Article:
Choosing a Fixed Income Allocation with Portfolio Optimization

09/29/21 | Roxanna Islam, CFA

With inflation debated daily among investment professionals and media reporters, it is virtually impossible to predict interest rate movement or the economic landscape. Given that many retail investors focus on equity investments, choosing a fixed income allocation can be particularly difficult given the lack of accessible tools and models. As interest rates and inflation expectations evolve, a tactical rules-based approach to portfolio optimization can help provide investors with a flexible fixed income allocation in different scenarios.

The yield curve can help investors make decisions based on the economic cycle.
The yield curve is one of the most important concepts for fixed income investors to understand. The short end of the yield curve is anchored by Fed policy when they adjust their short-term target (i.e., Fed funds rate). The long end of the yield curve is partly driven by inflation expectations and economic growth forecasts. Short-term rates and long-term rates can move by different orders of magnitude depending on the phase of the economic cycle, which causes the yield curve to steepen as rates diverge or flatten as rates converge. During a recession, the Fed can lower interest rates to stimulate the economy. This would lead to a bull steepening if long rates don’t come down as quickly. During the recovery part of the economic cycle, long-term inflation expectations usually rise, and the market can experience a bear steepening. During the expansion phase, however, the yield curve may experience a bear flattening when the Fed raises interest rates aggressively as the economy strengthens. Then an ensuing economic slowdown may lead to a bull flattening, where long-term inflation rates are expected to fall.

Different fixed income strategies are appropriate as short-term rates and inflation expectations change.
Three of the more common fixed income characteristics are duration, credit quality, and product/sector type. An investor’s allocation to each of these may depend on the economic cycle and yield curve as discussed above. For example, duration is a measure of interest rate risk. Bond duration is expressed in years, and a bond with a longer duration is more sensitive to rising interest rates. Credit quality is the measure of a bond issuer’s ability to repay its debt. A high yield bond, for instance, has a higher chance of default than an investment grade bond. However, high yield bonds can offer higher coupon payments and are more highly correlated to equities so they may perform better in periods of strong economic growth. Product types include corporate, municipal, agency, and Treasury bonds. Certain products like Treasury Inflation Protected securities (“TIPS”) are indexed to inflation and can help protect a portfolio against rising inflation rates.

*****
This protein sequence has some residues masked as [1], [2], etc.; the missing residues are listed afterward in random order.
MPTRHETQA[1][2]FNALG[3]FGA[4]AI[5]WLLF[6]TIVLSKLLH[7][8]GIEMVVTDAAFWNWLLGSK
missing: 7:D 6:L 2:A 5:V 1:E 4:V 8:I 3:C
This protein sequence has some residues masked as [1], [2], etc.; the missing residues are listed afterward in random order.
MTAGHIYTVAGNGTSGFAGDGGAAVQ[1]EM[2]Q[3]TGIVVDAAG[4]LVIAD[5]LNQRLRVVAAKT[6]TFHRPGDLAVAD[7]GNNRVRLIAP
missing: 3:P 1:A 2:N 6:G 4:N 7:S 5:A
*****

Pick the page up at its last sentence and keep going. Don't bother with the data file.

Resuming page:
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A rules-based approach can help investors adjust their fixed income allocations, addressing changing expectations in a rapidly changing environment.
As mentioned above, the fixed income sector fortunately offers a variety of strategies for different scenarios. Unfortunately, without perfect foresight it is impossible in any market to pick just one strategy. There is currently a lot of debate whether interest rates will rise, inflation is “transitory”, or we’re in a market bubble. A rules-based approach to fixed income portfolio optimization takes the “educated” guesswork out of portfolio optimization to address market movements. The S-Network FolioBeyond Optimized Fixed Income Index uses FolioBeyond’s unique factor-based optimization algorithm to optimize portfolio allocations. The base model targets the return volatility of the Bloomberg Barclays U.S. Aggregate Bond Index (also known as Agg, ticker: LBUSTRUU) and optimizes allocations across 23 sector ETFs, subject to maximum allocations to any one sector. Although many other basic models use predominantly backward-looking variables, this model uses forward-looking value measures, momentum effects, correlations, volatility, and stress testing. These value measures are also adjusted for options, defaults, inflation, taxes, and other variables. Historical simulations seen below have shown that the FolioBeyond algorithm has outperformed the Agg. See here for more details on the FolioBeyond Fixed Income Algorithm.

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Bottom Line:
A fixed income investment can serve as diversifier against equities, a source of income, or even protection against inflation when using TIPS. Different fixed income strategies can be appropriate during different parts of the economic cycle, but it’s never straightforward what type of fixed income strategy is preferred at each point of the cycle. Investors can benefit from a rules-based approach to portfolio optimization, which can select appropriate portfolio allocations in different risk/return environments, while aiming to outperform the benchmark fixed income index.

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